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First Lady's Skin Cancer Brings to Light Risks

December 28, 2006
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Recent news reports revealing that first lady Laura Bush had a skin-cancer tumor removed from her right shin last month, which might have been caused from prolonged sun exposure, brings into focus the general need for self-evaluation.

According to the American Society for Dermatologic Surgery, everyone should be conducting a monthly skin evaluation of their body, taking note of spots, freckles, bumps and growths that show up, paying close attention to places such as the head and neck, where the majority of skin cancers occur.

But, as was the case with the first lady, concerns should not be restricted only there.

With so many individuals placing themselves at risk for skin cancer, the ASDS offers the following advice:

· Beware of sores that aren't healing: Sometimes, what people may perceive as an annoying pimple that won't go away is really something more serious, and possibly an early form of skin cancer.

· Monitor your moles: Since melanoma -- the most dangerous form of skin cancer -- usually develops in a pre-existing mole, it's important to closely monitor the size, shape, color and number of moles on the skin. Year to year, if any change is noted, a physician should be consulted immediately.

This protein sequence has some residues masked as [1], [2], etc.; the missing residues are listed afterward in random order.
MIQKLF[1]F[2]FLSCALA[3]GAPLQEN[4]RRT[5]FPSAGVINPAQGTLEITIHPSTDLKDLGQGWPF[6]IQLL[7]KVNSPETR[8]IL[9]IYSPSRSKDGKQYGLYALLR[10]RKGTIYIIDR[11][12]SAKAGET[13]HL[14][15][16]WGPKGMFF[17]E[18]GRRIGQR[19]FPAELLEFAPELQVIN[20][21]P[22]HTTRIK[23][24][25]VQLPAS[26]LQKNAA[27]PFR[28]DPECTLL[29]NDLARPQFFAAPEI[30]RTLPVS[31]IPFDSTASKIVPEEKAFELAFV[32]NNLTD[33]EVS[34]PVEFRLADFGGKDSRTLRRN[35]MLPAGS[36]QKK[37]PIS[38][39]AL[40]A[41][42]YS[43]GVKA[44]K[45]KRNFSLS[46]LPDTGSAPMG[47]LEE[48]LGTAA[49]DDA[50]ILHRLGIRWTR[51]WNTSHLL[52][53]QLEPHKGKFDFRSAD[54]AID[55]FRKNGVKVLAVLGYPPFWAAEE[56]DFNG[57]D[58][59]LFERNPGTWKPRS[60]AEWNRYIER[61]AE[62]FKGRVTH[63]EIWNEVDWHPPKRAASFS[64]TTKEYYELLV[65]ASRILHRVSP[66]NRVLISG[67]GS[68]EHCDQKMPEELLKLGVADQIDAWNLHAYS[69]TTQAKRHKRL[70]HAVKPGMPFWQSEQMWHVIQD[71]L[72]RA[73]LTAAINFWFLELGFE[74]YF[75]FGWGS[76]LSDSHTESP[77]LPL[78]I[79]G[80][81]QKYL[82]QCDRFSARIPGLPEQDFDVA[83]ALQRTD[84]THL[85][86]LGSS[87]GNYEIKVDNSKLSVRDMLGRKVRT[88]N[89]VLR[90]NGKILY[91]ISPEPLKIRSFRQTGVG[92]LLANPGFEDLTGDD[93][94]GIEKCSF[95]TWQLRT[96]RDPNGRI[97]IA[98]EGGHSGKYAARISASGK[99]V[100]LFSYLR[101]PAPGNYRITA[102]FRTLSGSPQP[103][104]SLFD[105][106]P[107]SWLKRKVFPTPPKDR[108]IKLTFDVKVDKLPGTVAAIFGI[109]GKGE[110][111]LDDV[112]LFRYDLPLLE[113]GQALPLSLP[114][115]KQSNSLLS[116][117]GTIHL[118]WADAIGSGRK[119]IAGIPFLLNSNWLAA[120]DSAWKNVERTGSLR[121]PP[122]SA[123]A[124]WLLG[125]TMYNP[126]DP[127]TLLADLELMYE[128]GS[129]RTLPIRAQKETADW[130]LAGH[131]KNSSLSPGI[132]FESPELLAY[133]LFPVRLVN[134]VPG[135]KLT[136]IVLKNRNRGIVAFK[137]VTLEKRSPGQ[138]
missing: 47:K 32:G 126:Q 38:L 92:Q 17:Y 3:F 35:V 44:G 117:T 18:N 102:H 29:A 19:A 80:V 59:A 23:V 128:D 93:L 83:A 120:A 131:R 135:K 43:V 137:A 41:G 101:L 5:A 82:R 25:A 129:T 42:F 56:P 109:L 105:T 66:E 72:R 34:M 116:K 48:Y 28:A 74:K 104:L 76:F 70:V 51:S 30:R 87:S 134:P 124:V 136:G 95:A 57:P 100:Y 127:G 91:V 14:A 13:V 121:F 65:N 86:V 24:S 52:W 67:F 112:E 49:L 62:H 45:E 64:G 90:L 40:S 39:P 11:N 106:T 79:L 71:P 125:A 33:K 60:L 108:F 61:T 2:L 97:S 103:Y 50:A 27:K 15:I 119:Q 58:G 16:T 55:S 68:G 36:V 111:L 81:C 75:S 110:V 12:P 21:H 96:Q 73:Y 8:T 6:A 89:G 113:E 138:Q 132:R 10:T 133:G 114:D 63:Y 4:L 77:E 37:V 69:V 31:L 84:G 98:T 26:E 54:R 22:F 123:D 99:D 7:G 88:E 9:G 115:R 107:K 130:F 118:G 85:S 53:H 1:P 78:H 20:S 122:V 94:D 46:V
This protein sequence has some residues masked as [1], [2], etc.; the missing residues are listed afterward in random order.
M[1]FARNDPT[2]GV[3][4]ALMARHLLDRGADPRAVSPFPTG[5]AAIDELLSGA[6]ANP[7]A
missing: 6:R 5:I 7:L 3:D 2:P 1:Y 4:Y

· Be cautious of bleeding and scabbing: Any area of the skin that's bleeding, scabbing or releasing fluids is extremely dangerous, and a dermasurgeon should be consulted immediately.

· Monitor exposure to the sun: The more sun exposure, the more risk of skin cancer. People who work outside or individuals who live in tropical climates must understand they are not immune to the sun, and that the application of sunscreen is vital throughout the year. The sun is just as damaging to the skin during the winter months as it is in the summer.

· Know your genes: If there is a history of skin cancer in your family -- and you have light hair and lights eyes -- you are at a greater risk for skin cancer, and should always protect yourself with sunscreen.

· Visit a dermasurgeon annually: Since only a physician can determine whether an area of the skin is cancerous, an annual screening is necessary to identify skin cancer in early stages.

To locate a dermasurgeon in your area, visit: www.asds.net.

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